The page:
The second one: search for Optimization level, which can be set to: No Optimization, Optimize for Speed, and Optimize for Size. If you don't need to debug right away, set Debug to Optimize for Speed. However, you'll usually need to leave it on No Optimization so you can have breakpoints and inspect variables.

Also, make sure that the compilation mode is set to "Incremental" instead of "Whole Module" so Xcode won't rebuild the entire project every time. Instead, it will only build your changed files.

Part 2 - Code Analysis

After you set the optimal settings for your project, it's time to move to code analysis. Inspecting and improving your functions and calculations is crucial and can have a significant impact on build times.

How can you inspect every function and expression? There are a couple of flags that you can set at the target level, along with maximum times in milliseconds. After that, you'll get warnings in the code for each function or expression that exceed those times. Go to Build Settings -> Other Swift Flags, and add the following:
-Xfrontend -warn-long-function-bodies=100
-Xfrontend -warn-long-expression-type-checking=50

In this way, any function that takes more than 100ms to type check will get a warning. Same for expressions that take more than 50ms. You can choose other values, but these are good to start with.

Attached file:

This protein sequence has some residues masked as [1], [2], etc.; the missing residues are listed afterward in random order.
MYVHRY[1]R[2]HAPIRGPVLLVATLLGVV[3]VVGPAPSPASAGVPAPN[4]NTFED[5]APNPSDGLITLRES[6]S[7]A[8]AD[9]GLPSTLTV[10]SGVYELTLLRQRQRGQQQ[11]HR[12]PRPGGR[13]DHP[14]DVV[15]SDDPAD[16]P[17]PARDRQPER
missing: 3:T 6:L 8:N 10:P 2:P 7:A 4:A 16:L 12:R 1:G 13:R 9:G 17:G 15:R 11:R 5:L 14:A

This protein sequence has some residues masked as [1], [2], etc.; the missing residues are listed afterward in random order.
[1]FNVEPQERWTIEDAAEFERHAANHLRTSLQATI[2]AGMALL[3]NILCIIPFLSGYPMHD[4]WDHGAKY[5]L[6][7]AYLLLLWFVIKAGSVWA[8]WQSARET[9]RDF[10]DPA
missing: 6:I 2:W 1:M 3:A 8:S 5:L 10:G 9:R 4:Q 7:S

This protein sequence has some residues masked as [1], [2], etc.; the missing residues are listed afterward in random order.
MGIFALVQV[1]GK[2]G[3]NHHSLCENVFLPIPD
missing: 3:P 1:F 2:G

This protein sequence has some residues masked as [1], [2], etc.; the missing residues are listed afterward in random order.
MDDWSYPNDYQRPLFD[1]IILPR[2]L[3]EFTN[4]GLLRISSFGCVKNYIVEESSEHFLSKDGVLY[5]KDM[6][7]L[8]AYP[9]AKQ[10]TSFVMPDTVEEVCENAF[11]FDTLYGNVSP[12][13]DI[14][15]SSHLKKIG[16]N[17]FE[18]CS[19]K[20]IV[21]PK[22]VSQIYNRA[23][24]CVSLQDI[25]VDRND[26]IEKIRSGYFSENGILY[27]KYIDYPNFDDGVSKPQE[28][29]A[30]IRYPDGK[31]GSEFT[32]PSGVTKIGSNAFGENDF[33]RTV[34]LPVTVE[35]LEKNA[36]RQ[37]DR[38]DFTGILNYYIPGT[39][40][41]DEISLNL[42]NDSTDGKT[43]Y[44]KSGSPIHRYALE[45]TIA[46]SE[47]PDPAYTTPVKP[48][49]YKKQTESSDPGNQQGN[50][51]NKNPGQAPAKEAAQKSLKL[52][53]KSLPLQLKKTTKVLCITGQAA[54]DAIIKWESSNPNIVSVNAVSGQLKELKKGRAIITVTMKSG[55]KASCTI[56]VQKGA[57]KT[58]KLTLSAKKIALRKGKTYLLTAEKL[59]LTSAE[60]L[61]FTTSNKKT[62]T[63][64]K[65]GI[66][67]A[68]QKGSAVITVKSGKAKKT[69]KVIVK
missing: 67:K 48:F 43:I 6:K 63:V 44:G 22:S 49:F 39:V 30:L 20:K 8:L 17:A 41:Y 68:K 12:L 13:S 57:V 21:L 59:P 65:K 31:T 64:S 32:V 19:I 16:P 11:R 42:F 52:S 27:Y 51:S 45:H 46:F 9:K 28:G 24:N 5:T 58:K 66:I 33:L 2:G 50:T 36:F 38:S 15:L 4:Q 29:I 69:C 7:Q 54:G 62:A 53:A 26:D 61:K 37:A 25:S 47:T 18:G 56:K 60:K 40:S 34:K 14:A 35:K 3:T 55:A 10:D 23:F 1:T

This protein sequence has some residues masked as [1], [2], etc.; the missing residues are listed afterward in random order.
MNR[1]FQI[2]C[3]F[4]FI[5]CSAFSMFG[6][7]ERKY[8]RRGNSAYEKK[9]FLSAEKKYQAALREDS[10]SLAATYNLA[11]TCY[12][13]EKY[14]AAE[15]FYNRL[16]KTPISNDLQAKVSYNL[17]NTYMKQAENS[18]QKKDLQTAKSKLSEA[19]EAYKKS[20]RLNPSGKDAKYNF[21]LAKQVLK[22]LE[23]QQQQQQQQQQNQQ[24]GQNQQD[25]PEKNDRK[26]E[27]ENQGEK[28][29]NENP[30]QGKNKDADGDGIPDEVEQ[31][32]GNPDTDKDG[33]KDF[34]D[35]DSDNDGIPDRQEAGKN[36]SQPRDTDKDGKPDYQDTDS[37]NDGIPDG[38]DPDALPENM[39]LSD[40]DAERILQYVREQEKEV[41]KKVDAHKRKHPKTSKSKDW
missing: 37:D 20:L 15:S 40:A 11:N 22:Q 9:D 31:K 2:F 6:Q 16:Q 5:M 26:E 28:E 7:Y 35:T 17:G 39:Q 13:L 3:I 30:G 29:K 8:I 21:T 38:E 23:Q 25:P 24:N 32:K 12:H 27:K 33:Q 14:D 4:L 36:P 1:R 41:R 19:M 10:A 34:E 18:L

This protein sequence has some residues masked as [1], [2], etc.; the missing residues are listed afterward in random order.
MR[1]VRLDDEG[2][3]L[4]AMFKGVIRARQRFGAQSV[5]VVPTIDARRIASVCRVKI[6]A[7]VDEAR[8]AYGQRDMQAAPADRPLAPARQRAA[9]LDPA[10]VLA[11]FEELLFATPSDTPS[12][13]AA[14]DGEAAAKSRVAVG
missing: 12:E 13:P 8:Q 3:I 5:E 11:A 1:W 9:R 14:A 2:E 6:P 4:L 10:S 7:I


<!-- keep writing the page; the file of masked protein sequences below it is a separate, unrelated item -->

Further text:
You can take these warnings one by one and try to improve them, but there's one thing you can do to take it to the next level — having a summary of the number of occurrences for each such function. Fortunately, there's an open-source tool that can help you with that. Here’s a link to the code. 

The installation instructions are on the repository, and you also need to add this new flag to the Swift Flags section: -Xfrontend -debug-time-function-bodies. After that, you just build your project, and this tool will take the build summary from Derived Data. Here's what it looks like:

Using this Build Time Analyzer, you can work directly on the most "expensive" parts. Let's see some changes that will improve our example from above.